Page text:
Divorce takes a devastating toll on families. And one must remember that divorce is not just a split between the spouses; divorce is a major chasm that divides the house, property, family members, friends, and, in most cases, children. Divorce can affect children in a number of harmful ways if the topic is not broached or handled correctly. We touched on the subject extensively in our recent blog entitled “How to help children of divorce.” And one very high-profile case in point is Suri Cruise. The angelic offspring of Tom Cruise and Katie Holmes may melt paparazzi cameras with her tremendous levels of cuteness, but Katie Holmes herself is attesting that the divorce is making Suri a little less angelic these days.
The Suri State of Things
Sources say that Suri has been throwing temper tantrums and acting out in various ways. Although Holmes is determined not to give in and allow the behavior to become habit, Suri’s new antics are understandable. Let’s get the run down: little Suri’s parents have divorced, she’s moved, she no longer sees her father every day, and she started school. Just one of these lifestyle changes is big enough to warrant a child to act out, let alone all four changes. But how does a parent walk the fine line between allow children to digest difficult information without indulging in the child’s bad habits? “Difficult” is way down on the list of words to describe this dilemma.
So if big shots like Katie Holmes and Tom Cruise can’t protect their child from the divorce bug, what chance do the rest of us have in stopping our children from being bitten? Well, for starters we can listen to what our children are telling us. In a new documentary by HBO entitled “Don’t Divorce Me! Kids’ Rules for Parents on Divorce,” real children from all around America are interviewed about their parent’s recent divorce. But what the documentary’s real message is what do these children wish they had hear and had happened when their parents divorced.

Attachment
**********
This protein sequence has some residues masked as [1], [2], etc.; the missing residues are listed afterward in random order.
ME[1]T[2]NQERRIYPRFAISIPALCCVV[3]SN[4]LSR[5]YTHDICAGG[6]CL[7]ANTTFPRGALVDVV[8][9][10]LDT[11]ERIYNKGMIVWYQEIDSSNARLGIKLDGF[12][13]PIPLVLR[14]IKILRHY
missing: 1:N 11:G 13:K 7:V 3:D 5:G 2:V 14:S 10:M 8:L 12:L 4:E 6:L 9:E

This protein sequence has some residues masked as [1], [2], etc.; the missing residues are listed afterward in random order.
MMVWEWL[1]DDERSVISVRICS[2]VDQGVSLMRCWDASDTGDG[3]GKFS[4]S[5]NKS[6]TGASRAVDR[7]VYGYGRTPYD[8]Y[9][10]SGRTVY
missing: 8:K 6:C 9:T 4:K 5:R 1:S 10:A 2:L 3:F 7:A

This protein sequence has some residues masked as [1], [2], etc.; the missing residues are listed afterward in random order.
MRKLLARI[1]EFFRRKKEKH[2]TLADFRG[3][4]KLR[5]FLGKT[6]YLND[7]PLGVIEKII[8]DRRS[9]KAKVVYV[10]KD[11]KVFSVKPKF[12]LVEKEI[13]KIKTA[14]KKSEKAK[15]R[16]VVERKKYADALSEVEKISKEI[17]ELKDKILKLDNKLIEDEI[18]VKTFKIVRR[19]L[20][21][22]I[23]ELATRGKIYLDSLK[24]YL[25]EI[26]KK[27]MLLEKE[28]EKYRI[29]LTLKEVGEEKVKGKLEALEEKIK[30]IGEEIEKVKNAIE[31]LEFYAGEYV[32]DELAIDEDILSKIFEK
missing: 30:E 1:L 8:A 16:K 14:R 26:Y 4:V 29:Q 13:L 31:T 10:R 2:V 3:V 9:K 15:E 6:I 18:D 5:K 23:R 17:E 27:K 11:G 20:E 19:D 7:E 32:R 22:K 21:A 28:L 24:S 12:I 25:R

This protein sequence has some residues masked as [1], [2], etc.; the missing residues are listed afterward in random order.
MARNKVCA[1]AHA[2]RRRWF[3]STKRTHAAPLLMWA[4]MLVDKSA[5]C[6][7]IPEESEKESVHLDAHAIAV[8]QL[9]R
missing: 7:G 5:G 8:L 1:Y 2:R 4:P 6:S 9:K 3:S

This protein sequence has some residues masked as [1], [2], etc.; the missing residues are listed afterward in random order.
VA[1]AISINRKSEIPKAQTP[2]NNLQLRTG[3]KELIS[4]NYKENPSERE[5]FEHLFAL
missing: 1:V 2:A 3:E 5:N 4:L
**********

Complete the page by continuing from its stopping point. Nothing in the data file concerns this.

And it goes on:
The truth about kids and divorce
As it turned out, the kids didn’t want to hear that they would be getting more toys, a bigger room in a new house, or a pet. Instead, children wish their parents would tell them the truth about divorce and that the divorce wasn’t their fault. But the children also had a few things they wanted to say to their parents too. The children didn’t want their parents to make them choose who to live with, which parent to visit, and the children certainly want their parents to know that they are not the middlemen in the divorce.
However, the documentary and the children weren’t done there. The divorce veterans also gave some pointers to fellow children and adults, like keep a pile or bag of essentials so it’s easy to transport things from house to house, and discuss the pending divorce with your kids as much as they want so they get used to the idea; in other words, don’t drop the divorce bomb and leave the conversation at that.
Demanding, drudgery, dark, desensitizing, and more; all those words aptly describe how it feels to go through the divorce process, but don’t forget how it affects the children in your lives. And most importantly, don’t forget to ask how they feel throughout the process. And almost more importantly, never forget to keep listening.
When we talk about the effects that divorce has on children there typically are not enough words to express the emotional price that is paid. And while we tip our hats to HBO for covering the subject would be remiss to not mention another divorce and children related resource from our friends at ProfessorChild.com whose video about children and divorce from the child’s point of view is a must watch for those interested in learning as much as possible regarding the topic. At some point we must ask, when it comes to researching the effect that divorce has on children, can we ever learn too much?